Ceremony: Shamanism in Mongolia 2017-03-09

A documentary film and discussion

The word shaman evokes a range of mysterious images and feelings. Filmmaker and energy healer Sas Carey brings these to life in her film Ceremony, which she will share and discuss on Thursday, March 9, 2017  from 7:00 to 8:30 p.m. at the Lawrence Memorial Library in Bristol. This free event is hosted by the One World Library Project.

Ceremony witnesses the spiritual journey and practice of a shaman in northern Mongolia. The documentary revolves around a specific ceremony by Steppe dwellers of Darhad ethnicity and taiga-dwelling Dukha reindeer herders, both of whom continue shamanic traditions. Elder shamans share their wisdom and discuss their lineage as bearers of the “shaman disease,” including their initial resistance to assuming this powerful role and the dangers of not accepting the call. While connected to the ancestor’s spirit, the shamans fill the role of doctor, spiritual adviser, and healers in a land where the nearest doctor can be eight hours away by reindeer and horse.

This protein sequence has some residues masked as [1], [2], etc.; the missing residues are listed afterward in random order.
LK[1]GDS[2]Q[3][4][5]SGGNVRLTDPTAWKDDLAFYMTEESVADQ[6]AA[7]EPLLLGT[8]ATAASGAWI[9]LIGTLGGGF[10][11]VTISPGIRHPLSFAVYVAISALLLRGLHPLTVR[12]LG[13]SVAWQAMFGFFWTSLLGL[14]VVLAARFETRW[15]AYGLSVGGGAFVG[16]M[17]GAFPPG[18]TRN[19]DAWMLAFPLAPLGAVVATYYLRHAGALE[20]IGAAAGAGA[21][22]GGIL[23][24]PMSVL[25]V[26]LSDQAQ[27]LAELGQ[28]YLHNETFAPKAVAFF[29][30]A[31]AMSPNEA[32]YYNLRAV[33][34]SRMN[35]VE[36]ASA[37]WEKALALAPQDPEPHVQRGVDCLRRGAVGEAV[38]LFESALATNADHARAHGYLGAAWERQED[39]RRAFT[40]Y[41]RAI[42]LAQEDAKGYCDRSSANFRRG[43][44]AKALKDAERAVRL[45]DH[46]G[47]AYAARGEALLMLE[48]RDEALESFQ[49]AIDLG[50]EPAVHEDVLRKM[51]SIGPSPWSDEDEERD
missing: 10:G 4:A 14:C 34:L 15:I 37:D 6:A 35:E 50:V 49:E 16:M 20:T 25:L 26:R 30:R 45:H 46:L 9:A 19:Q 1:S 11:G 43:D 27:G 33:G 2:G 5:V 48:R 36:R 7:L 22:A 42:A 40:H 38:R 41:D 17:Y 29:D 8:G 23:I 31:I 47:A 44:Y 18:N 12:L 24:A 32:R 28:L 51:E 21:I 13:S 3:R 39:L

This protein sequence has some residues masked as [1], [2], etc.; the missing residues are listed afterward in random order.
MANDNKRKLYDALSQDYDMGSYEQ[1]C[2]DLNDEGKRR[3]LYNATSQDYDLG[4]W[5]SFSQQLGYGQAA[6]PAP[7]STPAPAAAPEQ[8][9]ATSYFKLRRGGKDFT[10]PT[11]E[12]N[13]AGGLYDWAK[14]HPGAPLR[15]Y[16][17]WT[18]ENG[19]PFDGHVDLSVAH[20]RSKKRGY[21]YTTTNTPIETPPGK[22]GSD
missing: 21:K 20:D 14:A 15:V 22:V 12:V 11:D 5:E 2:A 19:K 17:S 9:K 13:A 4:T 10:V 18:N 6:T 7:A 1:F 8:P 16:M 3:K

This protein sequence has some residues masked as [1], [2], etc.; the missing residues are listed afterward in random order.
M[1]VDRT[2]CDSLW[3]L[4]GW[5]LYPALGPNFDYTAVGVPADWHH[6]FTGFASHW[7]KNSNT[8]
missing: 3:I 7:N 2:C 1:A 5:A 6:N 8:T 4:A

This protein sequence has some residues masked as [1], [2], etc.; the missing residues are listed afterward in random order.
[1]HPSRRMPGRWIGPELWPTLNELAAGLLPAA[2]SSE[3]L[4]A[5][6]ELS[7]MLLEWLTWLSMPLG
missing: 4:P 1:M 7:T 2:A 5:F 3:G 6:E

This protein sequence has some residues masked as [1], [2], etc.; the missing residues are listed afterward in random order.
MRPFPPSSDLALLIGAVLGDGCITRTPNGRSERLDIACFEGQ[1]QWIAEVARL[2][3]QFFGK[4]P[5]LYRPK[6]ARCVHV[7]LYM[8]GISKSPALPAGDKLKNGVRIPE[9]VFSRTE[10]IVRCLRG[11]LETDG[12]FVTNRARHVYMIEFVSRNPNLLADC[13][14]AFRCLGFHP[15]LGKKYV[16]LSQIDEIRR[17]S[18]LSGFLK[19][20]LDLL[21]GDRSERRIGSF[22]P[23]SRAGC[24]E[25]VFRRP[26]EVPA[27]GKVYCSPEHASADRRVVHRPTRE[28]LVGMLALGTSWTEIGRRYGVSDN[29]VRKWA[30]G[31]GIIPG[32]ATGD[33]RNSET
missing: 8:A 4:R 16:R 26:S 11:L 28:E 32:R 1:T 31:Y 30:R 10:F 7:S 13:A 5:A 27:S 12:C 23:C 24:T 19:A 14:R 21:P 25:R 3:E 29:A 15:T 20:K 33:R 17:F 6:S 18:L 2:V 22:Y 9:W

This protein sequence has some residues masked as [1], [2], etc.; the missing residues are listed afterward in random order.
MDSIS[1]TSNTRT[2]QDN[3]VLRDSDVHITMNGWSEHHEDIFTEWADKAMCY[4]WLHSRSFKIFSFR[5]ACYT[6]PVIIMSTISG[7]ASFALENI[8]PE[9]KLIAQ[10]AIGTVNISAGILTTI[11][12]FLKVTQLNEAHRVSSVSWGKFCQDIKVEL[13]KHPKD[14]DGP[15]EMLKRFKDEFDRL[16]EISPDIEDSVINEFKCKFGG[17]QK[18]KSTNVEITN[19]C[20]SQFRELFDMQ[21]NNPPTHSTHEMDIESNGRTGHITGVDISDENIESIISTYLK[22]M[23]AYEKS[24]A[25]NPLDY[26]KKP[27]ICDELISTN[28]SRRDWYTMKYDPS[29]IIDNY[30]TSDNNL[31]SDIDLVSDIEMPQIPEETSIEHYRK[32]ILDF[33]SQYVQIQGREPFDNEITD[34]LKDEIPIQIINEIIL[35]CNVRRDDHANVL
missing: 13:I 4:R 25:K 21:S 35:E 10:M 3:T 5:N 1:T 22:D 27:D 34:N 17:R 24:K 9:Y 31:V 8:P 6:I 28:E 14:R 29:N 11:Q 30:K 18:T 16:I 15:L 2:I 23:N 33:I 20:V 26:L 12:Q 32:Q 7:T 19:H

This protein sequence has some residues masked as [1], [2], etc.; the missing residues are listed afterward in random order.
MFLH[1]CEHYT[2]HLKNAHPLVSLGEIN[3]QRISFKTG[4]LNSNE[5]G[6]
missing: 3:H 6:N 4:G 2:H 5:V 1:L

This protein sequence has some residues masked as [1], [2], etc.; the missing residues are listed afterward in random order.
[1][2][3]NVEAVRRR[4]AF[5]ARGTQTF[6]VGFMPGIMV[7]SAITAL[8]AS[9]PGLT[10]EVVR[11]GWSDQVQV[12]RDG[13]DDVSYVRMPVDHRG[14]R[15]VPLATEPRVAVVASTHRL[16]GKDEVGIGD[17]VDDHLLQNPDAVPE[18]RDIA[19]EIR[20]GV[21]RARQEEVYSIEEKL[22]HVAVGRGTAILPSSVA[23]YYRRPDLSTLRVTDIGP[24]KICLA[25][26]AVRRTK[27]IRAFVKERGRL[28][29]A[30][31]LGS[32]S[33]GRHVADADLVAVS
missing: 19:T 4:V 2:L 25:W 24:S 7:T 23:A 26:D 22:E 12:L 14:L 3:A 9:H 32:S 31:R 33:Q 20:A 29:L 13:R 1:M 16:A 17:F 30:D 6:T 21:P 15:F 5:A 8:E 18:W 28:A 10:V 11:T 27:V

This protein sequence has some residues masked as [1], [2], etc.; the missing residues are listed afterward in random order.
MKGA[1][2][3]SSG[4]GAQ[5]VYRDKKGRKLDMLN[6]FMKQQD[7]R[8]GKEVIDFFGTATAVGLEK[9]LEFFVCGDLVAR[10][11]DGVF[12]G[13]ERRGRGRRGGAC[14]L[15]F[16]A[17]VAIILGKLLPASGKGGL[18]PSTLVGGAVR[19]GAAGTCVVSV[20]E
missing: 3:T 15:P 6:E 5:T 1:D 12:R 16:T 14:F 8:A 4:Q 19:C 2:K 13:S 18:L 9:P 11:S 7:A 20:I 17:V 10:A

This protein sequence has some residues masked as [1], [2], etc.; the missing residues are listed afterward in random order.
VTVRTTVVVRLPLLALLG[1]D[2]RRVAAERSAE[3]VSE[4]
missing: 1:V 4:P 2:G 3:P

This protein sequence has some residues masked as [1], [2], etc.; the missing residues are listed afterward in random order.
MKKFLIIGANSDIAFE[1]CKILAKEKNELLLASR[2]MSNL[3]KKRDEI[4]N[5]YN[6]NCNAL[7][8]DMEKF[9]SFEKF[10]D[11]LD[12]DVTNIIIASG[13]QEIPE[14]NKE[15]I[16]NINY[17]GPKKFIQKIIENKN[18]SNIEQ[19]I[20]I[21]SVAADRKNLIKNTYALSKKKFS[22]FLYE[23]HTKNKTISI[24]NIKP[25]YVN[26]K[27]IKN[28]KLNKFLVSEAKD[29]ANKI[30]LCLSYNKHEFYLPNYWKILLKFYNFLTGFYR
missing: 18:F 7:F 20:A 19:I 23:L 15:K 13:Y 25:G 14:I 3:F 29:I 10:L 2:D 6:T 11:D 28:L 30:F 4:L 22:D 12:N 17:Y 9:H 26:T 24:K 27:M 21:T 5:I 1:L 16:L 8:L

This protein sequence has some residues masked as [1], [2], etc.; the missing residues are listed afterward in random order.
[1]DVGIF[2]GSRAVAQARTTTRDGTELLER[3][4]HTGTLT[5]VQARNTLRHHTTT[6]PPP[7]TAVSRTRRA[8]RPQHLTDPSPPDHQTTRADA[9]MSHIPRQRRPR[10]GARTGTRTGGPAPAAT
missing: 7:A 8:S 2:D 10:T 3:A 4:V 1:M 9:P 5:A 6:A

Footage fo
r the documentary, released in 2015, was taken over a twenty-year period and includes intimate glimpses of the geographical and cultural environment.

Sas Carey, the film’s director, is an energy healer, nurse, and spiritual adviser. She has spent time in Mongola annually for the past twenty-two years following the nomadic practice of Dukha people and documenting their lore and heart songs. She has explored traditional Mongolian medicine, served as a health educator for the United Nations Development Programme (1997), and founded and directs Nomadicare a nonprofit supporting sustainability and cultural survival of nomadic people.

A trailer for Ceremony can be found at https://vimeo.com/114941631. Other works by Sas Carey include the film Gobi Women’s Song (2005), the book Reindeer Herders in My Heart (2012), and the documentary Migration (2016).
OneWorld LibraryProject,
Mar 5, 2017, 3:10 PM